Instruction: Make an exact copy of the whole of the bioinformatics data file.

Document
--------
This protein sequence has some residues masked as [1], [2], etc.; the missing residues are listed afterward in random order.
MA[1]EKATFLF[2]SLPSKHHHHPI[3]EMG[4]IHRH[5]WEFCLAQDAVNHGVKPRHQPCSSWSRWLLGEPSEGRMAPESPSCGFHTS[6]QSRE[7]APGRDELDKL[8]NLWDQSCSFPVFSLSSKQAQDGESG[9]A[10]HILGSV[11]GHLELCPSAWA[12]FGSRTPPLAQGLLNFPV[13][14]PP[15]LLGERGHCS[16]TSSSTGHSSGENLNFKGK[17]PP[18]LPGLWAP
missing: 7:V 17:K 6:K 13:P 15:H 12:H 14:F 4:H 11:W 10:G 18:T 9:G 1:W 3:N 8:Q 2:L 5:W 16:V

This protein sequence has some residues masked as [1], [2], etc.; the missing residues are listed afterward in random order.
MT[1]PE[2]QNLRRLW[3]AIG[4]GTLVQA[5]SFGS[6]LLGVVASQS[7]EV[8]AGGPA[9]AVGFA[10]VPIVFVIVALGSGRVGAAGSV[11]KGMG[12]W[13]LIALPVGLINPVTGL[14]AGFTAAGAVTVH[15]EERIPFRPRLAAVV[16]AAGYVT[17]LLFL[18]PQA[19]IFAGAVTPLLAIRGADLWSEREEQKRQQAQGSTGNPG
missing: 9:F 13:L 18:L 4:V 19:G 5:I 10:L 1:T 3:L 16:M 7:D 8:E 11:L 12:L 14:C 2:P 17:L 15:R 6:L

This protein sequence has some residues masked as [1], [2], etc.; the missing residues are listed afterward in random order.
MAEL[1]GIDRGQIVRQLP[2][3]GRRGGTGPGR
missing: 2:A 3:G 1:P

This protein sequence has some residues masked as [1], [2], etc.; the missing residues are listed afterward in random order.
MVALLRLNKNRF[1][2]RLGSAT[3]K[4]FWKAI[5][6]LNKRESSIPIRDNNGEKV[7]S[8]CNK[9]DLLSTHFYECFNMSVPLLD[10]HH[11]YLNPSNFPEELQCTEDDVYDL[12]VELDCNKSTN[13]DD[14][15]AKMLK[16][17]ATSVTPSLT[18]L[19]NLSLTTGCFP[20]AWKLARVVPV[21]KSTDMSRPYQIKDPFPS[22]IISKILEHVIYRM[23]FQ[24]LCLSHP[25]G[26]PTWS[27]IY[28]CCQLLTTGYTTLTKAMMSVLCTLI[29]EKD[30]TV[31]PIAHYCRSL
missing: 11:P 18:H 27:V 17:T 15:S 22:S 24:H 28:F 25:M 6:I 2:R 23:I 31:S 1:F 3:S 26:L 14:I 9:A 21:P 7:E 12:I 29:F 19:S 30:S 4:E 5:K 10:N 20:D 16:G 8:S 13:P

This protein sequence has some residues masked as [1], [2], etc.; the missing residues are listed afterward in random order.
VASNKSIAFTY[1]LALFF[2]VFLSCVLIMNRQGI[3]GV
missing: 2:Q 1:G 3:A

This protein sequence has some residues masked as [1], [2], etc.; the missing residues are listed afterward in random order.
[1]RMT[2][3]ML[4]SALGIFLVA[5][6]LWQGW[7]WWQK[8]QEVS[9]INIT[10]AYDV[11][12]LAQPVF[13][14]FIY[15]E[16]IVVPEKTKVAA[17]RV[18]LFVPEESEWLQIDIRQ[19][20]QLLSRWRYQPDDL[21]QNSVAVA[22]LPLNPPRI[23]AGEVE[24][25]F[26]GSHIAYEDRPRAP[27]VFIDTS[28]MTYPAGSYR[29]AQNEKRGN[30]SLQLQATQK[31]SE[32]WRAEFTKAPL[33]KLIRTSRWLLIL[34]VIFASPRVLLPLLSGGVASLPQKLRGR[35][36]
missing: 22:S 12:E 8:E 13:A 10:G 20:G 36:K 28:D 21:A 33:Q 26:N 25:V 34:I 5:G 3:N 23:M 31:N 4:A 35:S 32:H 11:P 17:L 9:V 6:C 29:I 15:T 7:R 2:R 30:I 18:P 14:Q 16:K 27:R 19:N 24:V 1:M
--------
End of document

This protein sequence has some residues masked as [1], [2], etc.; the missing residues are listed afterward in random order.
MA[1]EKATFLF[2]SLPSKHHHHPI[3]EMG[4]IHRH[5]WEFCLAQDAVNHGVKPRHQPCSSWSRWLLGEPSEGRMAPESPSCGFHTS[6]QSRE[7]APGRDELDKL[8]NLWDQSCSFPVFSLSSKQAQDGESG[9]A[10]HILGSV[11]GHLELCPSAWA[12]FGSRTPPLAQGLLNFPV[13][14]PP[15]LLGERGHCS[16]TSSSTGHSSGENLNFKGK[17]PP[18]LPGLWAP
missing: 7:V 17:K 6:K 13:P 15:H 12:H 14:F 4:H 11:W 10:G 18:T 9:G 1:W 3:N 8:Q 2:L 5:W 16:V

This protein sequence has some residues masked as [1], [2], etc.; the missing residues are listed afterward in random order.
MT[1]PE[2]QNLRRLW[3]AIG[4]GTLVQA[5]SFGS[6]LLGVVASQS[7]EV[8]AGGPA[9]AVGFA[10]VPIVFVIVALGSGRVGAAGSV[11]KGMG[12]W[13]LIALPVGLINPVTGL[14]AGFTAAGAVTVH[15]EERIPFRPRLAAVV[16]AAGYVT[17]LLFL[18]PQA[19]IFAGAVTPLLAIRGADLWSEREEQKRQQAQGSTGNPG
missing: 9:F 13:L 18:L 4:V 19:G 5:I 10:L 1:T 3:L 16:M 7:D 8:E 11:L 12:L 14:C 2:P 17:L 15:R 6:L

This protein sequence has some residues masked as [1], [2], etc.; the missing residues are listed afterward in random order.
MAEL[1]GIDRGQIVRQLP[2][3]GRRGGTGPGR
missing: 2:A 3:G 1:P

This protein sequence has some residues masked as [1], [2], etc.; the missing residues are listed afterward in random order.
MVALLRLNKNRF[1][2]RLGSAT[3]K[4]FWKAI[5][6]LNKRESSIPIRDNNGEKV[7]S[8]CNK[9]DLLSTHFYECFNMSVPLLD[10]HH[11]YLNPSNFPEELQCTEDDVYDL[12]VELDCNKSTN[13]DD[14][15]AKMLK[16][17]ATSVTPSLT[18]L[19]NLSLTTGCFP[20]AWKLARVVPV[21]KSTDMSRPYQIKDPFPS[22]IISKILEHVIYRM[23]FQ[24]LCLSHP[25]G[26]PTWS[27]IY[28]CCQLLTTGYTTLTKAMMSVLCTLI[29]EKD[30]TV[31]PIAHYCRSL
missing: 11:P 18:H 27:V 17:T 15:S 22:S 24:H 28:F 25:M 6:I 2:R 23:I 31:S 1:F 3:S 26:L 14:I 9:A 21:P 7:E 12:I 29:F 19:S 30:S 4:E 5:K 10:N 20:D 16:G 8:S 13:P

This protein sequence has some residues masked as [1], [2], etc.; the missing residues are listed afterward in random order.
VASNKSIAFTY[1]LALFF[2]VFLSCVLIMNRQGI[3]GV
missing: 2:Q 1:G 3:A

This protein sequence has some residues masked as [1], [2], etc.; the missing residues are listed afterward in random order.
[1]RMT[2][3]ML[4]SALGIFLVA[5][6]LWQGW[7]WWQK[8]QEVS[9]INIT[10]AYDV[11][12]LAQPVF[13][14]FIY[15]E[16]IVVPEKTKVAA[17]RV[18]LFVPEESEWLQIDIRQ[19][20]QLLSRWRYQPDDL[21]QNSVAVA[22]LPLNPPRI[23]AGEVE[24][25]F[26]GSHIAYEDRPRAP[27]VFIDTS[28]MTYPAGSYR[29]AQNEKRGN[30]SLQLQATQK[31]SE[32]WRAEFTKAPL[33]KLIRTSRWLLIL[34]VIFASPRVLLPLLSGGVASLPQKLRGR[35][36]
missing: 22:S 12:E 8:E 13:A 10:G 20:G 36:K 28:D 21:A 33:Q 26:N 25:V 34:I 5:G 3:N 23:M 31:N 4:A 35:S 32:H 11:P 17:L 9:V 6:C 29:I 15:T 7:R 2:R 30:I 18:P 14:Q 16:K 27:R 19:N 24:V 1:M